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Wood vinegar is distillate from pyrolized wood carbon (aka biochar or charcoal).

When charcoal or biochar is produced by pyrolysis, volatile gases are released and must be vented to prevent the kiln, sometimes referred to as a retort, from building up excessive pressure and bursting. These vented gases are flammable and present a potential energy source. This may be utilized to accelerate the combustion in a kind of feedback loop increasing the temperature of the retort.

The same gases, collectively known as wood gas, may also be used separately to heat a building or cook with. Some have even devised a way to use wood gas to power a vehicle. Just because it is possible doesn't mean it's advisable. Anyway, when a charcoal retort is used to produce wood gas it is called a wood gas generator.

If the gases are not burned to generate heat, or other energy, they may be cooled to create wood vinegar. Very dry wood which contains heartwood is best for vinegar production. The process is similar to that used in a still except, in this case, we are condensing combustion by-products and not just vapor. In Thailand, for example, the gases are fed into a long, sloped, bamboo "chimney". A slit is made on the bottom edge of the sloped bamboo to allow liquid condensate to drain out. A container wired beneath the slit catches the raw wood vinegar. Assuming our retort is a 55 gallon (200 liter) metal drum, we should get between two and eight liters of raw wood vinegar. Don't worry, we still get the same quality and quantity of biochar.

The raw wood vinegar must be aged now. Place in a jar and leave undisturbed for at least three months. Four distinct layers should form. The yellow layer is the wood vinegar. It will be near the bottom on top of a thin layer of silted tar. Above that is a layer of dark translucent oil and at the very top is a layer of clear oil. Carefully siphon off the wood vinegar without disturbing the layers.

So what is this stuff good for? To answer that I will include a quote from the:

Agricultural Production Sciences Research and Development Office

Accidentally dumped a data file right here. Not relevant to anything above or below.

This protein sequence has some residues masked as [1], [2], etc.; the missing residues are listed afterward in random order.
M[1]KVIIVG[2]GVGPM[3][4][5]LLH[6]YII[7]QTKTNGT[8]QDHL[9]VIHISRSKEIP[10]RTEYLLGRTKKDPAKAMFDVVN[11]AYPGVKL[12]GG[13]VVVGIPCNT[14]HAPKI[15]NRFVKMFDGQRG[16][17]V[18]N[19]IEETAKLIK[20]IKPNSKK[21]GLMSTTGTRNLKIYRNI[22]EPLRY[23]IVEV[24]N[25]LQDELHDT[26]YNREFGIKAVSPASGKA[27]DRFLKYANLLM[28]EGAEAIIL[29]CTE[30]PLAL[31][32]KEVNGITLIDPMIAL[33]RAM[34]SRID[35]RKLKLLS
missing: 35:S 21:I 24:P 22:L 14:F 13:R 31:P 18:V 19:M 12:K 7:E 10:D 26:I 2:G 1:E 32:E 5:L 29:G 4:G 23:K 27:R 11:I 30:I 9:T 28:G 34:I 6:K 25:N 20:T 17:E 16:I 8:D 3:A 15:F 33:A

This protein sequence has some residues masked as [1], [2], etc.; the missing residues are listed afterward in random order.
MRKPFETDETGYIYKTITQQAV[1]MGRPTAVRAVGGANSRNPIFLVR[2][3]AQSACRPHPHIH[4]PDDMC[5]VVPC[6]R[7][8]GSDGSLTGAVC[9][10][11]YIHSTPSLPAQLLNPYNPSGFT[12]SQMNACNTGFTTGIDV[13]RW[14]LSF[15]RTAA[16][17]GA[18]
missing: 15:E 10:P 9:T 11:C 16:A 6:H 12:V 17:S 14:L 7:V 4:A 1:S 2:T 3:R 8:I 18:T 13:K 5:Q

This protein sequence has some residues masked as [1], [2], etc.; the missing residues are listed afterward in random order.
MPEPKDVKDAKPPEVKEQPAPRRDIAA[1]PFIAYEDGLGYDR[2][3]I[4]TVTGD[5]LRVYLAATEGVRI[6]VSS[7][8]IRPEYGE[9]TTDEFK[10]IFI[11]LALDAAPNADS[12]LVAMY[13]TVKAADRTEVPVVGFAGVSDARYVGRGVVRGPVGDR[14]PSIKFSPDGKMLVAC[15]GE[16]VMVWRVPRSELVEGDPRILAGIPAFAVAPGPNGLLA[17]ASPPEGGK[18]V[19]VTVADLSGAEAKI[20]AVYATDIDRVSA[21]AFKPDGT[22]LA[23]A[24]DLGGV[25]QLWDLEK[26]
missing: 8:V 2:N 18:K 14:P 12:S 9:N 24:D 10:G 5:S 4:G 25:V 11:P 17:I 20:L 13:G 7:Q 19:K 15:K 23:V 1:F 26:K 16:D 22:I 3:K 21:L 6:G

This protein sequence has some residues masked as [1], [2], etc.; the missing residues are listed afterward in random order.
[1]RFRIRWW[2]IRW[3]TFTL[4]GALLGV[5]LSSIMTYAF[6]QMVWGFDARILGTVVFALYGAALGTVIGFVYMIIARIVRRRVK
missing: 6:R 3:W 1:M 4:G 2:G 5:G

Department of Agriculture

Thailand.

"Raw wood vinegar has more than 200 chemicals, such as acetic acid, formaldehyde, ethyl-valerate, methanol, tar, etc. Wood vinegar improves soil quality, eliminates pests and controls plant growth, but is slightly toxic to fish and very toxic to plants if too much is applied. It accelerates the growth of roots, stems, tubers, leaves, flowers, and fruit. In certain cases, it may hold back plant growth if the wood vinegar is applied at different volumes. A study shows that after applying wood vinegar in an orchard, fruit trees produce increased amounts of fruit. Wood vinegar is safe to living matters in the food chain, especially insects that help pollinate plants."

Note that one liter of wood vinegar will be diluted with up to 800 liters of water. A little goes a long way.

So, to paraphrase, this stuff acts like a growth stimulant for all parts and stages of plant growth, deters pests and improves yields. Safe for pollinators, too. Not too bad for something that is basically a by-product from another process.

For more detailed information:

Wood Vinegar - Food and Fertilizer Technology Center

Disclaimer: Always do your own research! The statements made regarding these products have not been evaluated by the Food and Drug Administration. The efficacy of these products has not been confirmed by FDA-approved research. These products are not intended to diagnose, treat, cure or prevent any disease. All information presented here is not meant as a substitute for or alternative to information from healthcare practitioners. Please consult your healthcare professional about potential interactions or other possible complications before using any product. The Federal Food, Drug, and Cosmetic Act requires this notice.